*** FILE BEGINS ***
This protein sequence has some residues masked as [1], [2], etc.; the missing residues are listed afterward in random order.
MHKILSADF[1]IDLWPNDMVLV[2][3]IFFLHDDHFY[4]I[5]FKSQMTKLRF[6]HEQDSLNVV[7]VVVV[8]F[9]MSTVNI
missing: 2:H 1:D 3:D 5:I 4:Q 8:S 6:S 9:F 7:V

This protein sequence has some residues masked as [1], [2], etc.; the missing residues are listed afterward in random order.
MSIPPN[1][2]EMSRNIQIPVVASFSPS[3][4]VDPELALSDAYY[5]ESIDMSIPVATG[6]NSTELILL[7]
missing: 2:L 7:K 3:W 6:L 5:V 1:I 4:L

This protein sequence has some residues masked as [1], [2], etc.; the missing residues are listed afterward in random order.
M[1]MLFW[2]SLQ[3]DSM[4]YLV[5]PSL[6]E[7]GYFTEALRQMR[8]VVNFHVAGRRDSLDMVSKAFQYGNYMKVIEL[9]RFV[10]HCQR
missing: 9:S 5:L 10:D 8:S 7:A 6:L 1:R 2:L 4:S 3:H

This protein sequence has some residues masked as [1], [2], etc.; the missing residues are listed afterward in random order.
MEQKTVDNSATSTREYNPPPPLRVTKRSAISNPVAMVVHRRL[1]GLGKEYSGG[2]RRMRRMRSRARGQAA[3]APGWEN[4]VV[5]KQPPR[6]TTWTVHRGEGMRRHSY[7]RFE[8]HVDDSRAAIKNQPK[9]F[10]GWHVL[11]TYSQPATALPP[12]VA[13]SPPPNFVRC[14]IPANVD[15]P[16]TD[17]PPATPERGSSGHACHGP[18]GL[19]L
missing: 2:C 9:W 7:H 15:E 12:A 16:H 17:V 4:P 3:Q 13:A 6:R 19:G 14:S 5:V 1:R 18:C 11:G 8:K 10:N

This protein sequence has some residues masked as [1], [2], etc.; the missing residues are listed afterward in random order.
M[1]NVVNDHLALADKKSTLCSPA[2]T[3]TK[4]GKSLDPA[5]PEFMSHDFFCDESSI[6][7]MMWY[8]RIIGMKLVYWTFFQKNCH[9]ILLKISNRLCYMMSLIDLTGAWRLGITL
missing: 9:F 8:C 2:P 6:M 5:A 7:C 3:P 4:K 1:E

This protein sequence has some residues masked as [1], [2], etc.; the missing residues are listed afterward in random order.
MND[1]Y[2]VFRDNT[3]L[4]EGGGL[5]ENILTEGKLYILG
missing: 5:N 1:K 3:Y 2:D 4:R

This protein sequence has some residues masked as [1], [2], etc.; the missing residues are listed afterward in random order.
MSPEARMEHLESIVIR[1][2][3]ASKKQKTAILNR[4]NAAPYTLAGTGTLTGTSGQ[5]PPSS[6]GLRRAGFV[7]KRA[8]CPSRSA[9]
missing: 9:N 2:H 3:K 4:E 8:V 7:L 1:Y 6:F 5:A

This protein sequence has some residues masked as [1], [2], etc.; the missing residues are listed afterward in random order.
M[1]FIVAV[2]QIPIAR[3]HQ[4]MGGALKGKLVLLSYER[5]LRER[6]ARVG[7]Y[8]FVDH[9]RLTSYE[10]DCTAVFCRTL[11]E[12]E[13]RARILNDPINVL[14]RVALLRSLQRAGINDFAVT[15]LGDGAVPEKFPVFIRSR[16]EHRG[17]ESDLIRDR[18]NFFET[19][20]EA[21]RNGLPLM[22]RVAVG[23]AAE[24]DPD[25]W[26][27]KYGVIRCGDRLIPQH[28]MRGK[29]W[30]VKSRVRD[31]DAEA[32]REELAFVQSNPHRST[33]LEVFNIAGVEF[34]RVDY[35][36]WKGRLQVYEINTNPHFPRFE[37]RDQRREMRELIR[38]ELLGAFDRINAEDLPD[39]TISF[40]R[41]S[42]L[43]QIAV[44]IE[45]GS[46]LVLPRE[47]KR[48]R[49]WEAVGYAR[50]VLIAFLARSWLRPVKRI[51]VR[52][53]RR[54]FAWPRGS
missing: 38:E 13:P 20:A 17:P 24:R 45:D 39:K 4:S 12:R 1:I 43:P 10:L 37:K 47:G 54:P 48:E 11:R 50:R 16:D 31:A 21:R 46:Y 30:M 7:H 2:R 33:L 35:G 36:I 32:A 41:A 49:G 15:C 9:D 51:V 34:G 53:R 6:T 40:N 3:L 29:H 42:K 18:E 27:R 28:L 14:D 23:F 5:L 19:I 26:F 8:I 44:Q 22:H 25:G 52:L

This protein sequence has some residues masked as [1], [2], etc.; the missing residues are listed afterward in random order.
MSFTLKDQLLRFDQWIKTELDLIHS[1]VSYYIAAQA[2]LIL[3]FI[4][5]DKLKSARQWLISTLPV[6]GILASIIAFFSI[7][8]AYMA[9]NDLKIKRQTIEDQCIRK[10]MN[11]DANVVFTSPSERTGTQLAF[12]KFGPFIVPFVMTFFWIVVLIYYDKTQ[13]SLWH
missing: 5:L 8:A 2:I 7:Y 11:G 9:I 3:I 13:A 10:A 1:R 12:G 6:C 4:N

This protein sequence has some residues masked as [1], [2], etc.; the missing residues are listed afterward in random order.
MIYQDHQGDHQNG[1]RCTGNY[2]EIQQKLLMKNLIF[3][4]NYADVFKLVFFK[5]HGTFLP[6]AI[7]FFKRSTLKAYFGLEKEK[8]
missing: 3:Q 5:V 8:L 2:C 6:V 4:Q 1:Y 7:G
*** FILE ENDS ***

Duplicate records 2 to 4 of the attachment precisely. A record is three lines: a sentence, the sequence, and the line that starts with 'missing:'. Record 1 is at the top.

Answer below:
This protein sequence has some residues masked as [1], [2], etc.; the missing residues are listed afterward in random order.
MSIPPN[1][2]EMSRNIQIPVVASFSPS[3][4]VDPELALSDAYY[5]ESIDMSIPVATG[6]NSTELILL[7]
missing: 2:L 7:K 3:W 6:L 5:V 1:I 4:L

This protein sequence has some residues masked as [1], [2], etc.; the missing residues are listed afterward in random order.
M[1]MLFW[2]SLQ[3]DSM[4]YLV[5]PSL[6]E[7]GYFTEALRQMR[8]VVNFHVAGRRDSLDMVSKAFQYGNYMKVIEL[9]RFV[10]HCQR
missing: 9:S 5:L 10:D 8:S 7:A 6:L 1:R 2:L 4:S 3:H

This protein sequence has some residues masked as [1], [2], etc.; the missing residues are listed afterward in random order.
MEQKTVDNSATSTREYNPPPPLRVTKRSAISNPVAMVVHRRL[1]GLGKEYSGG[2]RRMRRMRSRARGQAA[3]APGWEN[4]VV[5]KQPPR[6]TTWTVHRGEGMRRHSY[7]RFE[8]HVDDSRAAIKNQPK[9]F[10]GWHVL[11]TYSQPATALPP[12]VA[13]SPPPNFVRC[14]IPANVD[15]P[16]TD[17]PPATPERGSSGHACHGP[18]GL[19]L
missing: 2:C 9:W 7:H 15:E 12:A 16:H 17:V 4:P 3:Q 13:A 6:R 19:G 14:S 5:V 1:R 18:C 11:G 8:K 10:N